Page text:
Mondrian Evolution, a Fondation Beyeler exhibition celebrating the 150th anniversary of the artist’s birth

Riehen, Switzerland,

Design, Piet Mondrian,

To celebrate the 150th anniversary of the birth of Piet Mondrian and the twenty-fifth anniversary of its own establishment, Fondation Beyeler in the Swiss town of Riehen has organised a major monographic exhibition covering the evolution of the Dutch master’s artistic career, from The Hague School to the geometric extremes of Neoplasticism, in eighty-nine artworks exhibited in nine different galleries.

Mondrian Evolution, a Fondation Beyeler exhibition celebrating the 150th anniversary of the artist’s birth

2022 marks the one hundred and fiftieth anniversary of the birth of Dutch painter Piet Mondrian, one of the greatest painters of the last century, capable of expressing aesthetic sense through geometry, colour and simple shapes. But the great master’s career began well before he reached this stage, at The Hague School in the late nineteenth century, where he painted landscapes and nature. After founding the De Stijl movement with Theo Van Doesburg, Mondrian went from figurative painting to transformation of all formal elements into pure abstraction, founding the Neoplasticist movement, all in search of universal beauty.

The evolution of Mondrian’s work is the key theme of the exhibition organised by Fondation Beyeler, celebrating not only the painter but the twenty-first anniversary of its own foundation, exhibiting 89 of Mondrian’s paintings in nine galleries in Riehen, near Basel, Switzerland. The foundation has seven of the great master’s paintings, dated between 1912 and 1938, providing the initial inspiration for holding Mondrian Evolution in partnership with Kunstsammlung Nordrhein-Westfalen in Düsseldorf and Kunstmuseum at The Hague, also recalling paintings from public and private collections all over Europe and the United States.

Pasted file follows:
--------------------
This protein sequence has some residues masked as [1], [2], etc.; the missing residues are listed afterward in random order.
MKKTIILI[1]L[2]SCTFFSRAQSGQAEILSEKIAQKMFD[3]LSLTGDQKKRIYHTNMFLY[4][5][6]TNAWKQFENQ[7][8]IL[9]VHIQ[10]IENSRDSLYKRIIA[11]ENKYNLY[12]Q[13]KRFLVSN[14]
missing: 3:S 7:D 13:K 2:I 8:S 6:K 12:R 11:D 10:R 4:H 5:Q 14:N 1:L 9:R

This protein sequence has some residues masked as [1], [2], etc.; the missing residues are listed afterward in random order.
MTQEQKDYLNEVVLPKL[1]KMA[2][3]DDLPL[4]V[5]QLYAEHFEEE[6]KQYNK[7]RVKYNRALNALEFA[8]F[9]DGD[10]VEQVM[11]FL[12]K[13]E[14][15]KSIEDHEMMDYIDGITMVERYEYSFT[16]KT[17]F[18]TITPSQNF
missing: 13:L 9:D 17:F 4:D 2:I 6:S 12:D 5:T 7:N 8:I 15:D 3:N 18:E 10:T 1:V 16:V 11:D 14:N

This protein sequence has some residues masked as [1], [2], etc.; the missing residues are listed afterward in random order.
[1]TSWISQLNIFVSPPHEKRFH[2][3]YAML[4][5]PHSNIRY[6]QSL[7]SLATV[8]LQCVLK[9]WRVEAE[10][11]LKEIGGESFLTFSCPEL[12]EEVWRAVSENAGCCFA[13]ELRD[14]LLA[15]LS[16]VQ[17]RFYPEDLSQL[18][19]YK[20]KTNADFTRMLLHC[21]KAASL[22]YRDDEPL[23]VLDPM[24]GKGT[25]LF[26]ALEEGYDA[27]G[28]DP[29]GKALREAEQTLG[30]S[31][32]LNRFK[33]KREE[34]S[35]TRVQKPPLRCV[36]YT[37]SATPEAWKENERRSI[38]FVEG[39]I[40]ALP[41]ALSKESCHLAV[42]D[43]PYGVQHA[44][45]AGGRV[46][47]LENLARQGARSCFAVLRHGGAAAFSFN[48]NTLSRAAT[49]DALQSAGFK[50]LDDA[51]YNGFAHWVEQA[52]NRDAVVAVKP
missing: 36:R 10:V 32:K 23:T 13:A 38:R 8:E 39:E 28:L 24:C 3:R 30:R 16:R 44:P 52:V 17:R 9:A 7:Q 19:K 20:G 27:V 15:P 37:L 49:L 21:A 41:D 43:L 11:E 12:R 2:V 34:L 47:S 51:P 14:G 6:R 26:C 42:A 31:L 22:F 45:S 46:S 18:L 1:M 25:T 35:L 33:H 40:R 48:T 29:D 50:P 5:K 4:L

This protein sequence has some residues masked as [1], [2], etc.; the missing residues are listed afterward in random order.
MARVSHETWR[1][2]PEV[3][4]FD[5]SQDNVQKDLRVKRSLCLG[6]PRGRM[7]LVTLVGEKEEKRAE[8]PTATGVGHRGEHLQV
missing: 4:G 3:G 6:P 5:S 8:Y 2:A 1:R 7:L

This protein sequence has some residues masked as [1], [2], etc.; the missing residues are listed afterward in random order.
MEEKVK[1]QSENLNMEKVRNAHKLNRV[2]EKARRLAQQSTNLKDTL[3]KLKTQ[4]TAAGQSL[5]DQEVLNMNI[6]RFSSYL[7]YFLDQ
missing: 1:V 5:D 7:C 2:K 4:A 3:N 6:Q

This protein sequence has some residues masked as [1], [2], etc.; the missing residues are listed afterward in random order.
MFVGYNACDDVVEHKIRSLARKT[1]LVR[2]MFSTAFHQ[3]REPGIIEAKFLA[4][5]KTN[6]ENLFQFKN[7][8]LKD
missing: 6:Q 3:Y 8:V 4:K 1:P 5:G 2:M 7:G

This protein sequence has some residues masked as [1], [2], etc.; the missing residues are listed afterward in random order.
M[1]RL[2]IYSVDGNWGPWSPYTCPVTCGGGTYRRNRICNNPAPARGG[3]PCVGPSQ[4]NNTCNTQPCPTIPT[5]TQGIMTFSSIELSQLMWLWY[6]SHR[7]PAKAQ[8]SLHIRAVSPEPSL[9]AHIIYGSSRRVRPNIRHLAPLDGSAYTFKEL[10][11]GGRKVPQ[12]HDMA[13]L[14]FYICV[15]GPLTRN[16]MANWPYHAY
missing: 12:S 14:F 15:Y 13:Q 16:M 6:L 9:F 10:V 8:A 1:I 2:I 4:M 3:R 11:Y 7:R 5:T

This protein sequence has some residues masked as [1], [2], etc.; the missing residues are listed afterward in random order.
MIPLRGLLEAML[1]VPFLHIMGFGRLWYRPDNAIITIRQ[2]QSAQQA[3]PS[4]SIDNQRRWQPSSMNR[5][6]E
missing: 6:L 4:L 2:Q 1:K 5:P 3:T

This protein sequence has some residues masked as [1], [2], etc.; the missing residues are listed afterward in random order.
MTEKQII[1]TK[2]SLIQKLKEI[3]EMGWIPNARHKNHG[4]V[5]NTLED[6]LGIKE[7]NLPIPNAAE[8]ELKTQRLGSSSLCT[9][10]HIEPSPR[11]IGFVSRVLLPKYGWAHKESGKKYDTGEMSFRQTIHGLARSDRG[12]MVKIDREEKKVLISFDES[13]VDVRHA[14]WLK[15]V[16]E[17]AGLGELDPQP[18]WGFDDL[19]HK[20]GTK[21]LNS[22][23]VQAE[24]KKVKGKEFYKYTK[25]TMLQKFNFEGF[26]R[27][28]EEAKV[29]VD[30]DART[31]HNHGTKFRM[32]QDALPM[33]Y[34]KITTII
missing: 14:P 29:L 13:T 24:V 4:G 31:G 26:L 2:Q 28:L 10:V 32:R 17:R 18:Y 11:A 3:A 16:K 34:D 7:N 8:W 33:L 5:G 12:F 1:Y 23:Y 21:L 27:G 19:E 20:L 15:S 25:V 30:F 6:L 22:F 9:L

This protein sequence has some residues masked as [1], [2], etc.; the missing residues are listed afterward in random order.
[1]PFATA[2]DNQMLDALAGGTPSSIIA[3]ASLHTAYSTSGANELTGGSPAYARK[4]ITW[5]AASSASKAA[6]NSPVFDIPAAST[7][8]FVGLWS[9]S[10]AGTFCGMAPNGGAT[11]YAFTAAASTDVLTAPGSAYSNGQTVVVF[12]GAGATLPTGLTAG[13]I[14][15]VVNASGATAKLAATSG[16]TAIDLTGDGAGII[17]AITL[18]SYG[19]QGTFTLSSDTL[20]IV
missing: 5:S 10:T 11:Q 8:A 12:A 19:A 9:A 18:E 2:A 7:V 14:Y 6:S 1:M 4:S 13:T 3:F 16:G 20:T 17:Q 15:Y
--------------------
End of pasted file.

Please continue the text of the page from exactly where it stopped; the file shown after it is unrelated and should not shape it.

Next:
Exhibition curator Ulf Küster does not simply display Piet Mondrian’s works in chronological order, but often pairs together paintings made at different times. As the curator says in Art News: "We did a kind of introduction through pairing the earliest painting in the show [Woman with Spindle (ca. 1893–96)], which shows a woman sitting in an interior, next to what was considered very radical painting [Composition in Black and White, with Double Lines (1934)] at the time it was completed. (...) If you compare this painting with the early interior scene, you can see that he was already interested in painting structure in 1893. (...) And from the beginning, that structure was based on rectangles".

The search for a common thread running through all of Mondrian’s works perfectly suits the artist’s own idea of evolution, that is, an "accumulation of experiences, on which a new phase of artistic development could build, in turn leading to further insights". Beyond his works, the painter’s evolution continued in fields he influenced through his work: from painting to architecture, design and fashion. As well as a packed calendar of events continuing throughout the summer and until the exhibition closes on 9 October, Mondrian Evolution includes a restoration workshop, which began in 2019 and has led to study of the techniques and materials the painter used in the seven works in the Fondation Beyeler collection. What’s more, Mondrian Evolution is the first monographic exhibition of Mondrian’s work in Switzerland in the past fifty years: yet another reason not to miss it!


Curator: Ulf Küster
Organisation: Fondation Beyeler and K20, Kunstsammlung Nordrhein-Westfalen, Düsseldorf.
Location: Riehen, Switzerland

Installation view “Mondrian Evolution” at the Fondation Beyeler, Riehen/Basel, 2022 ©2022 Mondrian/Holtzman Trust - Photo: Mark Niedermann